Do you get nostalgic about your first personal computer? Perhaps it is a sign of geekdom if the answer is yes. But if you’re a Gen Joneser, it’s very possible that you discovered computing on your own, making for a lot of good gee whiz discoveries and eventual memories.
When I finally decided to buy a personal computer in 1988, I aimed for the low end: The venerable Commodore 64. By then, the IBM PC had already made its mark, and the Apple 128 was giving way to the Mac. Nevertheless, I was still working as Legal Aid lawyer in New York City, and I didn’t have a lot of money.
More importantly, the C64 had established itself as one of the best game machines around. Designers had squeezed everything they could out of its tiny amount of available memory, and the result was an incredible array of gaming software. I was especially partial to sports video and simulation games, and the choices were considerable.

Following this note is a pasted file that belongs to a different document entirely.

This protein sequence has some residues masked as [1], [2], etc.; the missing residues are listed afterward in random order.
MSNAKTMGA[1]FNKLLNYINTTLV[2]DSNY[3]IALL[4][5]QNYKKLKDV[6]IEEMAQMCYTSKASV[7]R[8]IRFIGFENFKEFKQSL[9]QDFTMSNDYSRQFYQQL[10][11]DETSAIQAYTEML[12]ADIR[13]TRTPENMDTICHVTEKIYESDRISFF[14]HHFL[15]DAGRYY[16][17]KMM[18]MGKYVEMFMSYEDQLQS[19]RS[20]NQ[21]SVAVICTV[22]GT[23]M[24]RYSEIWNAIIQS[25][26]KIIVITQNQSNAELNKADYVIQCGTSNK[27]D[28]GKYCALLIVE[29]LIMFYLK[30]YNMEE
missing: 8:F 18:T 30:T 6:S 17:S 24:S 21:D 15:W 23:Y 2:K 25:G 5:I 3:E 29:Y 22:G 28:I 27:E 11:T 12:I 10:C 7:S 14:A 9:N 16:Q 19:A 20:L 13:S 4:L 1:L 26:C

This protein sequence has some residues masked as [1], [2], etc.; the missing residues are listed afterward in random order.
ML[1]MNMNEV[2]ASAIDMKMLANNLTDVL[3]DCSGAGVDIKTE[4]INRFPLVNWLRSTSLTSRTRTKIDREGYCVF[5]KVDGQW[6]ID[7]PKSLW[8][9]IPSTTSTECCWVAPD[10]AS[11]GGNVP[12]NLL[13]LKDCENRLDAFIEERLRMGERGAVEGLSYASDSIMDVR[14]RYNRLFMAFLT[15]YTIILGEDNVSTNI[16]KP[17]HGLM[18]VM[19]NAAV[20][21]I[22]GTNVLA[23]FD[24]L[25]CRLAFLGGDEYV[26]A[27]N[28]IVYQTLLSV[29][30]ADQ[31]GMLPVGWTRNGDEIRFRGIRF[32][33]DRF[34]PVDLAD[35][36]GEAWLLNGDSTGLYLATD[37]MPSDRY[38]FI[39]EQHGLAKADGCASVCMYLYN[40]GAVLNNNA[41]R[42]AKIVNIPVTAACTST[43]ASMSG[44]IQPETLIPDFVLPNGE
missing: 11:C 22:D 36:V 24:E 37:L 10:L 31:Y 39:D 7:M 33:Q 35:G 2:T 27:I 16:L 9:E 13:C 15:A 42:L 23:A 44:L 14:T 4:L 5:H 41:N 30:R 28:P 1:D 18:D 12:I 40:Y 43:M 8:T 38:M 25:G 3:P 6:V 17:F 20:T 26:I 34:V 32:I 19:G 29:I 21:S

Productivity software designers were similarly ingenious. For example, the C64 supported decent word processing programs that signaled the eventual demise of my electric typewriter. The C64 even managed to introduce me to online computing, however primitively. Powered by a 1200 baud modem, I dialed into Quantum Link, soon to become AOL.
Although I was among the last major wave of C64 buyers, I was in very good company. As this excellent Wikipedia article about the history of the C64 tells us, it was one of the bestselling computers of all time. Airplane buffs will understand the reference when I say it was the DC-3 of personal computers.
In the early 90s, I upgraded to a PC, and about five years ago, I morphed over to Macs. Yup, affordable personal computing power has come a long way during the past 25 years. For me, though, I don’t think that any computing experience will surpass the pure fun of booting up that C64.